COVID-19 (Coronavirus) An Important Message

Posted March 18, 2020 by Premier Disability Services, LLC®

We want to extend our heartfelt sympathies to all who have been affected by the outbreak of COVID 19 (Coronavirus). At Premier Disability Services, LLC, the health and well-being of our clients and our team members is our highest priority.

 

Premier Disability Services is asking several of our employees to take every precaution to avoid the further spread of COVID 19. We are asking several employees to work from home when possible, and require employees to self-quarantine for at least 14 days if they show any symptoms of illness. These circumstances may lead to more extended call wait times, and we would like to thank you for your patience in advance. If you need to get a hold of our office, and your inquiry can wait, we ask that you send an email to: customercare@premierdisability.com.

 

We hope you and your family stay healthy and safe during this difficult time. We will continue to keep you informed as the situation evolves.

 

Thomas A. Klint

President & CEO

Premier Disability Services, LLC

Social Security Disability for Respiratory Illness

Posted March 13, 2020 by Premier Disability Services, LLC®

Breathing problems are a common reason for people to apply for disability benefits. Respiratory disorders that prevent proper lung function include COPD illnesses such as bronchitis, asthma, and emphysema; infections like tuberculosis and pneumonia; hereditary diseases like cystic fibrosis; sleep-related disorders like sleep apnea; and cancers, like lung cancer and mesothelioma. For most of these disorders, the SSA awards disability based on the results of breathing tests. For episodic disorders like asthma and recurrent infections, the SSA will look at how frequently you have episodes that require medical care.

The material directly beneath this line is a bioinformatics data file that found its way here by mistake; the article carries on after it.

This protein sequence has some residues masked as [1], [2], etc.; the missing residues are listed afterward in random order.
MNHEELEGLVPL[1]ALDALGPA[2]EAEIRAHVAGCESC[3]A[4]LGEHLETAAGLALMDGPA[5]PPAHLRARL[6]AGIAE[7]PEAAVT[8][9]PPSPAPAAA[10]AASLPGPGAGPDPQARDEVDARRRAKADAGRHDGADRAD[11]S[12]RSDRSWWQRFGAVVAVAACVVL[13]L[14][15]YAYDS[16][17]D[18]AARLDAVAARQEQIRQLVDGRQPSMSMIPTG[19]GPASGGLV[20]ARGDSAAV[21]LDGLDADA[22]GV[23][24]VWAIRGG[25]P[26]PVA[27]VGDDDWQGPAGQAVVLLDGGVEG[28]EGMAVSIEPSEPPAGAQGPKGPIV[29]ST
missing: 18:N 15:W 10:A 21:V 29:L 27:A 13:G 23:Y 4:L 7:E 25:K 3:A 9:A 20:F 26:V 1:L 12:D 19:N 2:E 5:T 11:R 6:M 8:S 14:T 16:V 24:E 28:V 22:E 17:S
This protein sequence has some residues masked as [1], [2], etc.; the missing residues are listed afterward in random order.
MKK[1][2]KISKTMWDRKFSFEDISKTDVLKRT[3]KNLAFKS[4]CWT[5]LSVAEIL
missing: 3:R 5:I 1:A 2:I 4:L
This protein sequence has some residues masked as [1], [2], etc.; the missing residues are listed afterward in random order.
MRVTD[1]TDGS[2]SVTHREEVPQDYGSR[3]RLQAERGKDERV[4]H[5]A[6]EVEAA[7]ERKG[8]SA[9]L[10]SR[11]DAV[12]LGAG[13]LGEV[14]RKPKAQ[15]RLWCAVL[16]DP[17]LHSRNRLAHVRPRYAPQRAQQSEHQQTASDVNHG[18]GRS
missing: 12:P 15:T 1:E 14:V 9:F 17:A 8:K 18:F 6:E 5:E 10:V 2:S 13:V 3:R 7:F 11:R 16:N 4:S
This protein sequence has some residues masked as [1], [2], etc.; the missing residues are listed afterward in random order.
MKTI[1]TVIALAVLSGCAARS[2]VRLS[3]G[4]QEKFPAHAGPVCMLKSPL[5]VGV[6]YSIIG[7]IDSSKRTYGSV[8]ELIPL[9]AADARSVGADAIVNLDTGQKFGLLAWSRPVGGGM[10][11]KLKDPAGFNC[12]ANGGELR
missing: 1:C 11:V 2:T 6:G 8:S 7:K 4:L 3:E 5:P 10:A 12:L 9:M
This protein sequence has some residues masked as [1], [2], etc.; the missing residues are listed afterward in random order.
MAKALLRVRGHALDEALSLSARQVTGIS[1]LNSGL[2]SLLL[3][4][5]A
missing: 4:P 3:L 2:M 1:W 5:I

Respiratory disorders may be evaluated under the 3.00 category of Adult Listings: https://www.ssa.gov/disability/professionals/bluebook/3.00-Respiratory-Adult.htm

Even if your condition does not meet the criteria for disability benefits under the Blue Book guidelines, you could still qualify under the medical-vocational allowance. The medical-vocational allowance is a series of guidelines that will determine whether you are able to work based on your condition. The Social Security Administration (SSA) will consider your age, educational background, work experience and work history, along with your residual function capacity (RFC) to determine whether you can perform the demands of your job. Your RFC establishes the maximum amount of work you can do given the limitations of your condition.

The SSA will also consider the “non-exertional” demands of work (mental, postural, manipulative, visual, communicative, and environmental) and exertional demands of work (walking, standing, sitting, lifting, carrying, pushing and pulling) to determine whether you could perform work, either under modifications for your condition or in a different position entirely. If you are found to be unable to work under the medical-vocational allowance, you could qualify for disability benefits.

Contact our office today if you or anyone you know would like to learn more about qualifying for Social Security Disability benefits.

By: Joyce Trudeau of Premier Disability Services, LLC®